28 June 2021: After a leak of an early pre-release version of Windows, Microsoft formally announced Windows 11 and have followed up with a series of posts, most aimed at promoting the new user experience of the operating system. A quick look on YouTube will find dozens of reviews and tests of the pre-release version of Windows 11, and from early tests, it appears as if there is little performance impact for the OS. Reviews of Microsoft’s documentation suggest that there is no significant change to how Windows 11 can be deployed. The bulk of the changes appear to be related to how Microsoft’s Office 365 products are put front and centre within the desktop experience. Teams, in particular, takes centre stage. As with the release of Windows 10, Windows 11 will start by building new expectations among consumers, which will in turn drive staff to demand the new environment from their ICT groups. In this sense, the key issues for ICT look to be identical to those faced in 2015.
Why it’s Important
While Microsoft executives famously touted that Windows 10 would be the last Windows, a clear reference to enterprises’ frustrations with continued hardware/software refresh treadmill and the expense of upgrading fleets of desktops en-mass, the statement was never officially enshrined in the product lifecycle. This means that enterprises, at least for the foreseeable future, will need to plan for generational shifts in desktop upgrades, complete with the demands of change management and the potential bulk hardware refreshes.
The common driver for most organisations looking to refresh their desktop environment (device management, security, application deployment and change management), is to ‘flatten the investment’ needed to keep users up to date. From a device asset management perspective, the goal is to move away from four-to-five year bulk buys and move to a rolling schedule of device refreshes. For software deployment, it's a move to a self-service model. And for the OS, it's a move to a gradually updated, evolving platform.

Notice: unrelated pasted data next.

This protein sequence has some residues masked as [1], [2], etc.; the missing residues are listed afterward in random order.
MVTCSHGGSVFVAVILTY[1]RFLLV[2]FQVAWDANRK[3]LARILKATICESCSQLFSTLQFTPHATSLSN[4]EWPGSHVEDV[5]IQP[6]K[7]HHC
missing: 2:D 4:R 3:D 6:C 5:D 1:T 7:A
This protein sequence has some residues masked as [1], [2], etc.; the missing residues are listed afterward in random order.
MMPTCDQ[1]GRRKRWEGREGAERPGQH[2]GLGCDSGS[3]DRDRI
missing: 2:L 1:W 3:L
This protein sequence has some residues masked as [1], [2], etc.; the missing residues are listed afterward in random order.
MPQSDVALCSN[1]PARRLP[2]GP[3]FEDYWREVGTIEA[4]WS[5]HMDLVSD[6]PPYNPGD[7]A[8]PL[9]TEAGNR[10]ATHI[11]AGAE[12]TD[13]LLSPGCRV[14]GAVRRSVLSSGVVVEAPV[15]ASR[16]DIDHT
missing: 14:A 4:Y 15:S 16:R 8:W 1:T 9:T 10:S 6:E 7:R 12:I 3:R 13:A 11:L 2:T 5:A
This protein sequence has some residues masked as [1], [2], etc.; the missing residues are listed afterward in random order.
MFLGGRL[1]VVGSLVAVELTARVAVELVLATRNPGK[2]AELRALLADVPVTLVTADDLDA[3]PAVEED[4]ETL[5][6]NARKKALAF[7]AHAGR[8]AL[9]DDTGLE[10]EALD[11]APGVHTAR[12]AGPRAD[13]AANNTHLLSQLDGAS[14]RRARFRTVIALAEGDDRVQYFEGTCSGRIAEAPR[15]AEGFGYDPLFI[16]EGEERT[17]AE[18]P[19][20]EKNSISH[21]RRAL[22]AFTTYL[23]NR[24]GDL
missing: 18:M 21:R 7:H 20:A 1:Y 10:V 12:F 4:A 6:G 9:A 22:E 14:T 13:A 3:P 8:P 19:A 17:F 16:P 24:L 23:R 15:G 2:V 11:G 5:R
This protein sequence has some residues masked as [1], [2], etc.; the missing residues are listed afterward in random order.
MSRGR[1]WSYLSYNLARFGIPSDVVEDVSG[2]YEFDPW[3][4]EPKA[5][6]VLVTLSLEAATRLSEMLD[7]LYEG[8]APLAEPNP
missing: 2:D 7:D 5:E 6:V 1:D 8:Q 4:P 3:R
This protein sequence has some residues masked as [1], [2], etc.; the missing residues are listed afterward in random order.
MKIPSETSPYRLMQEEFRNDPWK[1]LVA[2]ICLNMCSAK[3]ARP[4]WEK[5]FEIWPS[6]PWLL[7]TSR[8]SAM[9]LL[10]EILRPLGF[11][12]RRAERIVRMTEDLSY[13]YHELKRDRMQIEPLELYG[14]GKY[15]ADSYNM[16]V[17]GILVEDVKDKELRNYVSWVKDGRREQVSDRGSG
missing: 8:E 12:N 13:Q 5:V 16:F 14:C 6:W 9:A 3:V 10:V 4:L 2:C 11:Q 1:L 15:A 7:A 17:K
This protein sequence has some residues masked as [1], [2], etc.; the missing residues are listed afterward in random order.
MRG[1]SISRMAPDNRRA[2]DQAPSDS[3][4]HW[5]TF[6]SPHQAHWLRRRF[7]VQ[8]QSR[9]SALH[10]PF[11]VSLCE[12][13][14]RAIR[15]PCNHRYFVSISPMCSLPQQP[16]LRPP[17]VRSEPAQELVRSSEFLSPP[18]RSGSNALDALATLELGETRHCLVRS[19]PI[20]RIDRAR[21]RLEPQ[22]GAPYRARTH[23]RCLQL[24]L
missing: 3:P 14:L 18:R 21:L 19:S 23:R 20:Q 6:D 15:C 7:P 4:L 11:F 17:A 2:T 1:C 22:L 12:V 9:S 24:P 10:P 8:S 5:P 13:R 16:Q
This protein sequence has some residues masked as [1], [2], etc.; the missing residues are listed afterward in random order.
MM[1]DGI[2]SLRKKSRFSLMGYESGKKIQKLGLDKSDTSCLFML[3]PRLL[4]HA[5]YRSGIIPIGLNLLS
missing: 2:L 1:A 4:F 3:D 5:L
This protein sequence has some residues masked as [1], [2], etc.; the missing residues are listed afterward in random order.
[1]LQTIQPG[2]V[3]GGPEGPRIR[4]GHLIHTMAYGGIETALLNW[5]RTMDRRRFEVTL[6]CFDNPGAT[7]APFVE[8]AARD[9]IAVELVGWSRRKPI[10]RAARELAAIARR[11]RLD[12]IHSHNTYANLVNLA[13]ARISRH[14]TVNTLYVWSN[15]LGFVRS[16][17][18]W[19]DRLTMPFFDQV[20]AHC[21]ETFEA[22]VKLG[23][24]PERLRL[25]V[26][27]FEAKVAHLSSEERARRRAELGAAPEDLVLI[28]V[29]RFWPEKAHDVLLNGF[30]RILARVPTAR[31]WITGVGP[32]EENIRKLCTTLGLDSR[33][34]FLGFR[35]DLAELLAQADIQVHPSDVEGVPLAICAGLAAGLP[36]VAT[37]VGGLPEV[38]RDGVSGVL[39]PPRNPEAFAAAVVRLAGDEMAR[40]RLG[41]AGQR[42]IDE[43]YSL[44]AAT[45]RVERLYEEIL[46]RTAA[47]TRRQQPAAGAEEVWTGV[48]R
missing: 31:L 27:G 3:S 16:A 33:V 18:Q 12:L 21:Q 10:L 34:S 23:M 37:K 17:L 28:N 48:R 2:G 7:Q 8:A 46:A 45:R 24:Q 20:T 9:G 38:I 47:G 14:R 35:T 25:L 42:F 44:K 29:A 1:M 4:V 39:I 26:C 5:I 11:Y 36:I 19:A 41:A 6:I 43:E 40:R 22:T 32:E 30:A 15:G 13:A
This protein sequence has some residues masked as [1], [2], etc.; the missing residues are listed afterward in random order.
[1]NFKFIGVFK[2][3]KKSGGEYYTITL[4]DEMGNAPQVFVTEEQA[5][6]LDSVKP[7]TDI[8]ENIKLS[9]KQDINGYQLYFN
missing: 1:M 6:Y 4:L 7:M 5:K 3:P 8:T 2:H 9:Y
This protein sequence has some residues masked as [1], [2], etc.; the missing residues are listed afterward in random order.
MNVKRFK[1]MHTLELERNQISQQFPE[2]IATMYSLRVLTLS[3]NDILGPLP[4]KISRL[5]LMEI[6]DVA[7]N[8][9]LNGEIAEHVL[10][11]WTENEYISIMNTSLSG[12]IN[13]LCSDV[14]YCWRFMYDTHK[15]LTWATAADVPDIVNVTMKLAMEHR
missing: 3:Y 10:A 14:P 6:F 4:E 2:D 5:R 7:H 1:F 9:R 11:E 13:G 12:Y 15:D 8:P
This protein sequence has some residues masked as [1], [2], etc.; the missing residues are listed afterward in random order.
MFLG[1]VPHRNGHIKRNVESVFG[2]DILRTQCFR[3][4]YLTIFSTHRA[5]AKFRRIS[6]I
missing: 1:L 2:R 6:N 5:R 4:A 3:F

All the above have become critical enablers of hybrid working and by extension business continuity.
Microsoft’s Cloud-based approach to deploying devices and software with Autopilot is highly attractive as it supports the new digital workspace model. How best to migrate to Autopilot from the legacy ‘tiered’ desktop management approach is by far the most common question IBRS is asked in relation to digital workspaces.
Microsoft has noted that Windows 11 can be managed using all current tools and processes that are used to manage Windows 10. This means Windows 11 can be managed using the Cloud-based Autopilot approach and the ‘standardised desktop’ approach via SCCM (System Centre Configuration Manager). Third-party tools such as Ivanti are also expected to work without problem. Therefore, based on available information, there appears to be little additional benefit to Windows 11 over Windows 10 when it comes to deployment and management.
This is not to say that Windows 11 will not have other benefits to enterprises, but the (current) benefits appear to be more related to putting Office 365 services forward.
- Desktop / end user computing teams
- ICT asset management teams
- CFO / ICT financial planning teams
Enterprise desktop teams do not need to rush into Windows 11 planning. Device and software compatibility is expected to be high (despite some initial negative assumptions on YouTube). Instead, organisations should continue to focus their efforts on migrating from the standardised desktop management model to the ‘digital workspaces’ model which focuses on offering self-service capabilities and zero-trust security. In addition, adopting an iterative and ongoing approach to Office 365 change management is needed. Moving to the digital workspaces model will not only reap significant operational benefits over the older standardised desktop approach, but will also ensure a smoother transition to Windows 11 before the 2025 end of support deadline.
Related IBRS Advisory
- Digital Workspaces Master Advisory Presentation
- SNAPSHOT: Workforce Transformation beyond Mobility and Digital Workspaces
- How will you deal with Microsoft’s Pester Power strategy for Windows 10?
- The journey of Office 365: A guiding framework Part 3: Post-implementation